In the 70s it was avocado green appliances. The eighties — neons and melamine. Recent decades definitely had their own recognizable decor trends that were the height of style at the time but begged to be ripped out and redone to fit new tastes just a few years later. Excessive? Yes. Wasteful? Definitely. Over? Appears to be.
If today's crop of design blogs, magazines, and home decor books are any indication, there is a stampede away from the perfectly-done-in-the-latest-style rooms of the past toward a more sustainable, organic and personal approach that is both green and beautiful. Christine Lemieux, founder of DwellStudio, has titled this "movement" in her new book "Undecorate: The No-Rules Approach to Interior Design
." But like all good "old" things that are now new again, this idea has been around a while. The Japanese call it "wabi-sabi"
and it's a celebration of simplicity, living in the moment, and treasuring items that are meaningful to us and that have withstood, and even gained beauty from, the test of time.
Although there are different interpretations of the phrase wabi-sabi, in general "wabi" refers to the concept of simple, unmaterialistic, balanced and harmonious, while "sabi" suggests the bloom of time on objects or people. Sabi is rusty, weathered, tarnished and interesting. Sabi items have their own stories to tell and their uniqueness can only be gained through time and experience.
Put together, then, wabi-sabi in design seems to describe a simple minimalism where every item is both beautiful and useful. Nothing comes in the house that isn't well-loved and purposeful or has meaning. There is no excess or wastefulness. If an item gets chipped, scratched or worn, that simply adds to its "sabi" — it isn't thrown out or replaced with something new or cheap. A Japanese expert on Zen Buddhism describes wabi-sabi as "an active aesthetical appreciation of poverty" — not "poverty" as in destitution, but more in the sense of being unconcerned or not weighed down by material possessions and thoughts. Sounds pretty green to me!
In "Undecorate," Lemieux explores the concept of wabi-sabi indirectly by illustrating several home designs that have developed organically and that are constantly changing and fluctuating as their owners add things that speak to them. She celebrates homes that are lived in and that are a direct expression of the personalities that live in them, not a reflection of the latest must-have sofa or trendy paint color. In the introduction, she explains that "it's not about store-bought perfection, so it's easy on the planet. It's about being unafraid to do things yourself ... "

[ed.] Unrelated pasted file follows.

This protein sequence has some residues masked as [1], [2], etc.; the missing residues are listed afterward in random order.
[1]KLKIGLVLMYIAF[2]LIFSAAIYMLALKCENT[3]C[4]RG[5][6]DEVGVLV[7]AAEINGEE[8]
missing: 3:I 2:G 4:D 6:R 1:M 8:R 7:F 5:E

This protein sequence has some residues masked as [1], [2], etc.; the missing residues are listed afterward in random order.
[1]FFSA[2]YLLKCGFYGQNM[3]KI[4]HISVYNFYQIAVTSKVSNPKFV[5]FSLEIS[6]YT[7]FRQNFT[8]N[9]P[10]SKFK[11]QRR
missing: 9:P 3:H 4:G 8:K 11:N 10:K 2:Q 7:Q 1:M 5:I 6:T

If the concepts of undecorating and wabi-sabi sound good to you, here are some tips for practicing them in your own home:
1. Raid your grandma's attic or your local thrift shop: Rather than heading to Target for a new bookshelf or art object, see what you can find that's already been made. Don't worry if it has a few chips or cracks in the paint. Think of the stories that piece could tell, think of its history, especially if it belonged to a relative or someone special.
2. Look for items that speak to you personally: Don't be chained to whether something is "in" or matches everything else you have. If you love it, and it has a purpose and can be useful, make it a part of your life.
3. But, don't just buy something to have it: If it's not useful, don't add it to your "I might use it someday" collection. In fact ...
4. Pare down: Keep only those items that have a purpose or are beautiful (ideally both), items that you admire and love to use. Get rid of everything else at a thrift store or by gifting things to people who will love and admire them.
5. Use natural materials: Wood, paper, natural fabrics like cotton or wool all tend to be vulnerable to time and weathering, which add to their sabi.
6. Repurpose: Use old items in new ways. If something has outlasted its usefulness, think of how it could be utilized for some other purpose. For example, one of my friends has a beautiful china teacup her grandmother gave her. It won't hold liquid anymore because of cracks, but does a fine job holding her cat's food and it looks beautiful on her countertop where she can see it and remember her grandma every day.
Both undecorating and wabi-sabi require a bit of letting go, a shift in mindset that might seem unnerving at first. But ultimately, the freedom and creativity they allow is energizing and a very sustainable way to treasure and honor your home, and ultimately yourself and the planet.